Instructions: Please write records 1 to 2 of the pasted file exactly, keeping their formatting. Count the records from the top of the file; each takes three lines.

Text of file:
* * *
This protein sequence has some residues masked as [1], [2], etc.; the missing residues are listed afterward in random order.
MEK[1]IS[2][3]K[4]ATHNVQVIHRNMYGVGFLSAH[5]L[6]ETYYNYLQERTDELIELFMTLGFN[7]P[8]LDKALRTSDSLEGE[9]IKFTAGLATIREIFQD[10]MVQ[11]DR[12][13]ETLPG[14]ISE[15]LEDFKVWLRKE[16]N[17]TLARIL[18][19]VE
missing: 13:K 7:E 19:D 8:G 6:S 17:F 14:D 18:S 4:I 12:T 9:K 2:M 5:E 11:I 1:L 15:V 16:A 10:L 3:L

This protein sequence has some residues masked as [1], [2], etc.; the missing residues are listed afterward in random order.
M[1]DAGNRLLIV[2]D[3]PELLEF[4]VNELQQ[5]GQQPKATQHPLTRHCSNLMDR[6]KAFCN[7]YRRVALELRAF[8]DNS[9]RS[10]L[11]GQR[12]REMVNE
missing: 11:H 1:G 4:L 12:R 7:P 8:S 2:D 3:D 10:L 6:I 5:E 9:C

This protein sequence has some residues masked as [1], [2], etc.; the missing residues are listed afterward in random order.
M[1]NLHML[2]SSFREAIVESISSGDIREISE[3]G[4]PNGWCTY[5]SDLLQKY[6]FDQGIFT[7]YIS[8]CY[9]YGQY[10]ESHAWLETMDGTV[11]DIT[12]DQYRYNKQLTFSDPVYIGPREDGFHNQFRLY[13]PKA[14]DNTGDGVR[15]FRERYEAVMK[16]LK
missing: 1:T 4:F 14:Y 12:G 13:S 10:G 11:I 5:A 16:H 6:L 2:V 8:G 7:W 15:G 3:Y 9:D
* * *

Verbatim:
This protein sequence has some residues masked as [1], [2], etc.; the missing residues are listed afterward in random order.
MEK[1]IS[2][3]K[4]ATHNVQVIHRNMYGVGFLSAH[5]L[6]ETYYNYLQERTDELIELFMTLGFN[7]P[8]LDKALRTSDSLEGE[9]IKFTAGLATIREIFQD[10]MVQ[11]DR[12][13]ETLPG[14]ISE[15]LEDFKVWLRKE[16]N[17]TLARIL[18][19]VE
missing: 13:K 7:E 19:D 8:G 6:S 17:F 14:D 18:S 4:I 12:T 9:K 2:M 5:E 11:I 1:L 15:V 16:A 10:L 3:L

This protein sequence has some residues masked as [1], [2], etc.; the missing residues are listed afterward in random order.
M[1]DAGNRLLIV[2]D[3]PELLEF[4]VNELQQ[5]GQQPKATQHPLTRHCSNLMDR[6]KAFCN[7]YRRVALELRAF[8]DNS[9]RS[10]L[11]GQR[12]REMVNE
missing: 11:H 1:G 4:L 12:R 7:P 8:S 2:D 3:D 10:L 6:I 5:E 9:C